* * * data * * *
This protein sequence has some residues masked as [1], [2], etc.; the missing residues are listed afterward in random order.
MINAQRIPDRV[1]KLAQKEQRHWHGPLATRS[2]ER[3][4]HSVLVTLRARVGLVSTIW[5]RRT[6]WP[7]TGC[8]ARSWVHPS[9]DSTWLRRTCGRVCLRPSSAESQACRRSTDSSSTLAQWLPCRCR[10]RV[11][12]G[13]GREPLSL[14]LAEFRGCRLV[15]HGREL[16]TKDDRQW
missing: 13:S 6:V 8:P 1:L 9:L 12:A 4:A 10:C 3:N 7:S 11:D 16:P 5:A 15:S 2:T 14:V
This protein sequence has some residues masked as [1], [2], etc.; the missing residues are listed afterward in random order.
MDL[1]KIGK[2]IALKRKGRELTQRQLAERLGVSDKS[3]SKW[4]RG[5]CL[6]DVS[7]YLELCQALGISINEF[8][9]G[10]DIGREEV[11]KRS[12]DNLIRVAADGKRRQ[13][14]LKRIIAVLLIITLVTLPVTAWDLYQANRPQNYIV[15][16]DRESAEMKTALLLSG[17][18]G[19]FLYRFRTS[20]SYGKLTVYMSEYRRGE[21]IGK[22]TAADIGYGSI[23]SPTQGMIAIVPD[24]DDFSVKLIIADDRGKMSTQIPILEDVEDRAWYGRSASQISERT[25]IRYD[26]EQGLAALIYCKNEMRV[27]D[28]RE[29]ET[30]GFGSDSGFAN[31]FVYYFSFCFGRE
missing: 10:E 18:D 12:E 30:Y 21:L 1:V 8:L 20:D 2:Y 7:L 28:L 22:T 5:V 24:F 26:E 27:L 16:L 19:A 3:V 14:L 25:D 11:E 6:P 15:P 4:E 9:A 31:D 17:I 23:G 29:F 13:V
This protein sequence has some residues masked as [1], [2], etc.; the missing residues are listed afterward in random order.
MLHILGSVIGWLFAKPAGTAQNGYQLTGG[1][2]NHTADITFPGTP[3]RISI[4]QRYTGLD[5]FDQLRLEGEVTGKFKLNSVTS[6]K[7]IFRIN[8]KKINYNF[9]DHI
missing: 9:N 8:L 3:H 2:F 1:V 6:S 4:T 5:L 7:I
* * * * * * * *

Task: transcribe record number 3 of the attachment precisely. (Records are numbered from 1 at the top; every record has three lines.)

This protein sequence has some residues masked as [1], [2], etc.; the missing residues are listed afterward in random order.
MLHILGSVIGWLFAKPAGTAQNGYQLTGG[1][2]NHTADITFPGTP[3]RISI[4]QRYTGLD[5]FDQLRLEGEVTGKFKLNSVTS[6]K[7]IFRIN[8]KKINYNF[9]DHI
missing: 9:N 8:L 3:H 2:F 1:V 6:S 4:T 5:L 7:I